Biomechanical analysis of a novel femoral neck locking plate for treatment of vertical shear Pauwel's type C femoral neck fractures

Peter J. Nowotarski, Bain Ervin, Brian Weatherby, Jonathan Pettit, Ron Goulet, Brent Norris

Research output: Contribution to journalArticle

38 Citations (Scopus)

Abstract

Background: The purpose of this study is to determine the biomechanical stability of a novel prototype femoral neck locking plate (FNLP) for treatment of Pauwels type C femoral neck fractures compared with other current fixation methods. Methods: Forty femur sawbones were divided into groups and a vertical femoral neck fracture was made. Each group was repaired with one of the following: (CS) three parallel cancellous screws; (XCS) two cancellous lag screws into the head and one transverse lag screw into the calcar; and (FNLP) a novel FNLP with two 5.7 mm locking, one lag screw into the calcar and two screws into the shaft; and (AMBI) a two-hole, 135° AMBI plate with a derotation screw. All groups were tested for change in axial stiffness over 20 000 cycles, and rotational stiffness was measured before and after cyclic testing. A maximum load to failure test was also conducted. Results were compared with one-way analysis of variance (ANOVA) and Fisher protected least significant difference (PLSD). Results: Results for axial stiffness show that AMBI, CS, XCS and FNLP are 2779.0, 2207.2, 3029.9 and 3210.7 N-m mm -1, respectively. Rotational rigidity results are 4.5, 4.1, 17.1 and 18.7 N-m mm -1. The average cyclic displacements were 0.75, 0.88, 0.80 and 0.65 mm, respectively. Destructive failure loads for AMBI, CS, XCS and FNLP were 2.3, 1.7, 1.6 and 1.9 kN, respectively. Conclusions: The results of this experiment show statistically significant increases in axial stiffness for the FNLP compared with three traditional fixation methods. The FNLP demonstrates increased mechanical stiffness and combines the desirable features of current fixation methods.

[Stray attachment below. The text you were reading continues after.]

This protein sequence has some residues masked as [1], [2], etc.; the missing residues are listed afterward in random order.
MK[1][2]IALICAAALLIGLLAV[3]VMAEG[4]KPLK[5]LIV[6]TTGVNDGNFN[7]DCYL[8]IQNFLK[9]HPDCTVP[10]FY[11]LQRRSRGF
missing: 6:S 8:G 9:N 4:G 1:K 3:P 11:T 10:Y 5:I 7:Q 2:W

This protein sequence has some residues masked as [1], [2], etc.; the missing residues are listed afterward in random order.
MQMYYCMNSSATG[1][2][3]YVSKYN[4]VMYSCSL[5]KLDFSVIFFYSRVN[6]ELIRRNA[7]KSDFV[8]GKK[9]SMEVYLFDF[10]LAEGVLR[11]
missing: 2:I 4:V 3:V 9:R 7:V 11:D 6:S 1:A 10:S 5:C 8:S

Original languageEnglish
Pages (from-to)802-806
Number of pages5
JournalInjury
Volume43
Issue number6
DOIs
StatePublished - 1 Jun 2012
Externally publishedYes

Fingerprint

Femoral Neck Fractures
Femur Neck
Femur
Analysis of Variance
Head

Keywords

  • Biomechanical
  • Cyclic
  • Hip
  • Locking
  • Plate

Cite this

Nowotarski, Peter J. ; Ervin, Bain ; Weatherby, Brian ; Pettit, Jonathan ; Goulet, Ron ; Norris, Brent. / Biomechanical analysis of a novel femoral neck locking plate for treatment of vertical shear Pauwel's type C femoral neck fractures. In: Injury. 2012 ; Vol. 43, No. 6. pp. 802-806.